Henry II of France Dies of Tournament Wounds

Henry II was fatally injured by the Count of Montgomery during a jousting tournament. He died on July 10th, 1559.

Born in 1519, the future Henry II married Catherine de Medici in 1533 when they were both 14 years old. His father, King Francis I, reportedly supervised the consummation, announcing they had both shown valour in the ‘joust’. Catherine was rich but not pretty and Henry was soon in the arms of Diane de Poitiers, a beautiful, ambitious widow in her mid-thirties who became almost a queen behind the scenes. Henry had other mistresses but his two other great loves were hunting and jousting. He succeeded his father to the French throne on his 28th birthday in 1547 and in 1558 his and Catherine’s eldest son, the stunted and sickly Francis, was married to Mary, Queen of Scots, who had been brought up in France by her mother’s family, the Guises, to keep her out of the hands of the English. The French intended through her to acquire the Scottish throne.

In June 1559 a tournament lasting several days was held in Paris to celebrate a peace treaty between France and Spain. King Henry was to enter the lists before a glittering audience of lords and ladies, including Queen Catherine, Diane de Poitiers and Mary, Queen of Scots. Henry had started suffering giddiness after physical exertion and Catherine tried to persuade him not to joust. Yet he acquitted himself well, sporting Diane’s colours as usual, until the young Count of Montgomery, of his Scottish Guard, almost unseated him. Queen Catherine, the Duke of Savoy and other friends tried to persuade the king to leave the lists, as the day was virtually over. Henry, however, insisted on another contest with Montgomery, who did his best to refuse. Montgomery’s lance struck the king’s helmet and a long splinter pierced Henry’s eye and penetrated his brain.

The king reeled in his saddle and gentlemen close by rushed to help him off his horse and out of his armour. Bleeding profusely and almost unconscious, he was carried to his apartments in the Château des Tournelles. Sir Nicholas Throckmorton, the English ambassador, who was watching, wrote: ‘I noted him to be very weak, and to have the sense of all his limbs almost benumbed, for being carried away, as he lay all along, he moved neither hand nor foot, but lay as one amazed.’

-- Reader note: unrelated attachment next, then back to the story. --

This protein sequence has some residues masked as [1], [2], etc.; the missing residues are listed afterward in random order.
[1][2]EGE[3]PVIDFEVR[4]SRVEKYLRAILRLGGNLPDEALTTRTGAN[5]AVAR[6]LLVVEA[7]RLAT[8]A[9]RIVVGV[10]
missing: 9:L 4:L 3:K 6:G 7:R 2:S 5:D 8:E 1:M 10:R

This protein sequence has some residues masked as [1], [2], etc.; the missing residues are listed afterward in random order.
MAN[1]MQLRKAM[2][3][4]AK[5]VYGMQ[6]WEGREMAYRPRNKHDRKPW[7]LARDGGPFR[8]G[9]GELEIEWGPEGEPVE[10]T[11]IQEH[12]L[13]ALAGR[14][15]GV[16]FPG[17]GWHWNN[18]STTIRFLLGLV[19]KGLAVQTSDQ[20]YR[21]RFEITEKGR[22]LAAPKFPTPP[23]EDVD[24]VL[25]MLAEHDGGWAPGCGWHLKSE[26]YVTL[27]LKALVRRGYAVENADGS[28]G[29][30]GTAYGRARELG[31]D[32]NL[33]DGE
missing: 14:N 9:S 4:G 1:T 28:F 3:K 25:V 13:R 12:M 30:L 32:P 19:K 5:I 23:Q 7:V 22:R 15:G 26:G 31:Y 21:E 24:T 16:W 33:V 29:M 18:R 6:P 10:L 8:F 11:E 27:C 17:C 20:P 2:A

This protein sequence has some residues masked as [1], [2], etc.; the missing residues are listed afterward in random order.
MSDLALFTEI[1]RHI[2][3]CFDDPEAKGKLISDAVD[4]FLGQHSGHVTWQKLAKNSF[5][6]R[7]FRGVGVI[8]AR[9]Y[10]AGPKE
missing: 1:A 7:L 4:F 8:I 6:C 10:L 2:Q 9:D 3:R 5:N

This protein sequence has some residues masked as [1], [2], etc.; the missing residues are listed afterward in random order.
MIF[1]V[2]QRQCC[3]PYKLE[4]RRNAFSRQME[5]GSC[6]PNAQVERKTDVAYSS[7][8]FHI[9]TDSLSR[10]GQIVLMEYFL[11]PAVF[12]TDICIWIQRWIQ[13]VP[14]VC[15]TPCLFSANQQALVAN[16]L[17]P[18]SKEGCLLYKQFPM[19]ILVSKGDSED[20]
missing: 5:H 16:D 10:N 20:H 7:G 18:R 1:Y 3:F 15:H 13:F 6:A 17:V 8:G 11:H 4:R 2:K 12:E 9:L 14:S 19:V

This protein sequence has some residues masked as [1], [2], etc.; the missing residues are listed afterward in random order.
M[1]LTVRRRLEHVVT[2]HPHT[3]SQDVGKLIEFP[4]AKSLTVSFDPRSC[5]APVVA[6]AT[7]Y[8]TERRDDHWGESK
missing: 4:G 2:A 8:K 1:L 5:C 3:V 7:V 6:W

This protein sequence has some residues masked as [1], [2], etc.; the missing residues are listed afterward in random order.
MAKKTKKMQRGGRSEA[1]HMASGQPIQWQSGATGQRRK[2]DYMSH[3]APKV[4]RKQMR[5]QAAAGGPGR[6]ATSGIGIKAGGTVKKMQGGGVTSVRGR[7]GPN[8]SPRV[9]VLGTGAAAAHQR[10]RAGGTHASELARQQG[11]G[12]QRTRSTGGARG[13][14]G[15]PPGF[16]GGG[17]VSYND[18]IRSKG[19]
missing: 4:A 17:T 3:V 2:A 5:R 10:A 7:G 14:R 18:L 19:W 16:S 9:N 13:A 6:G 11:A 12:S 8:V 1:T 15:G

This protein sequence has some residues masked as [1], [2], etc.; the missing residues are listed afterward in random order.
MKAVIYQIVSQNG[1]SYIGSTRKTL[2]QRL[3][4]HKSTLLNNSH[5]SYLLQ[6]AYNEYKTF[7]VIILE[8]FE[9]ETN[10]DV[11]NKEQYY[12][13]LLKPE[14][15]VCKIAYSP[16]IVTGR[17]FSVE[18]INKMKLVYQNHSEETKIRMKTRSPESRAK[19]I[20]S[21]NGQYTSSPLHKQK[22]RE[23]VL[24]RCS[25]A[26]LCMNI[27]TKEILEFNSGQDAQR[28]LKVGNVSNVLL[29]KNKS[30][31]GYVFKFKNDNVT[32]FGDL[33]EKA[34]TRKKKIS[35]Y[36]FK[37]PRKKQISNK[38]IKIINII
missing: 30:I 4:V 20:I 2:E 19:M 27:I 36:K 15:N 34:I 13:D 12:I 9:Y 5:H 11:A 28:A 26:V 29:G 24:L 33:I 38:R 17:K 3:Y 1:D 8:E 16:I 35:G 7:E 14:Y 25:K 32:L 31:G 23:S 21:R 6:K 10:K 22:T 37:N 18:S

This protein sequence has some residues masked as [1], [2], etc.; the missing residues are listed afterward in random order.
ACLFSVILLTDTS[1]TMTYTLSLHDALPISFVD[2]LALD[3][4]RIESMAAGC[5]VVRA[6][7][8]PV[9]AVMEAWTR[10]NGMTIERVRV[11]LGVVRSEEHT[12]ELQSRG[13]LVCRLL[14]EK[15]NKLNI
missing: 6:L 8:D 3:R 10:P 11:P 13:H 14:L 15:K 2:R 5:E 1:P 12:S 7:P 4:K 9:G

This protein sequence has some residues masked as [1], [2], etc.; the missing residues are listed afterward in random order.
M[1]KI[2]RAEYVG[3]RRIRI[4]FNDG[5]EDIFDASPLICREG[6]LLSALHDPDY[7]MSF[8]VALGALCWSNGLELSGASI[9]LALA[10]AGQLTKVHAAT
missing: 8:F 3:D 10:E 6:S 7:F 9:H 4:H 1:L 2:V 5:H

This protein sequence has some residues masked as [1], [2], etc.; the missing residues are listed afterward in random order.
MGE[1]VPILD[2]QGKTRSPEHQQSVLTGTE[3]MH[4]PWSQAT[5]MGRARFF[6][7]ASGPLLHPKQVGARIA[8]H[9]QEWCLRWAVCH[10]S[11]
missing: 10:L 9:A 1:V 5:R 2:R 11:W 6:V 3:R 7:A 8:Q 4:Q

Montgomery hurried to kneel before the king and asked to have his head and hand cut off in punishment, but Henry magnanimously told him that it was not his fault and he had carried himself bravely and well. The royal doctors removed the splinter from the king’s eye and others that had pierced his head and throat and bled the patient who relapsed into unconsciousness. It was hoped that the loss of the eye was the worst that would happen, but even though the royal surgeon, Ambroise Paré, was joined by another celebrated medical man, Andreas Vesalius, sent from Brussels by King Philip of Spain, Henry’s condition grew worse.

Catherine took command, kept watch by her husband’s bedside and refused to allow Diane de Poitiers into the room. On July 9th the last rites were administered and the king died early in the afternoon of the following day. He was 40 years old.

Diane de Poiters was banished from court and ordered to return all the jewels Henry had given her. Montgomery prudently retired to his estate in Normandy. He became a Protestant and in time Catherine de Medici, who hated him, would take the opportunity to have him beheaded in 1574. Meanwhile, the new king was her 15-year-old son Francis II, husband of Mary, but he died within 12 months, in 1560, to be succeeded by his younger brother the 10-year-old Charles IX. Mary, her potential usefulness to the House of Valois at an end, was no longer welcome and left for Scotland in 1561. Catherine said of Charles: ‘After God, he recognised no one but me.’ He lasted until 1574 and was succeeded by yet another brother, Henry III. With her sons on the throne and by now having a shrewd know-ledge of the court, Catherine took the opportunity to become the dominant figure in the tumultuous French politics of the time, almost until her death in 1589.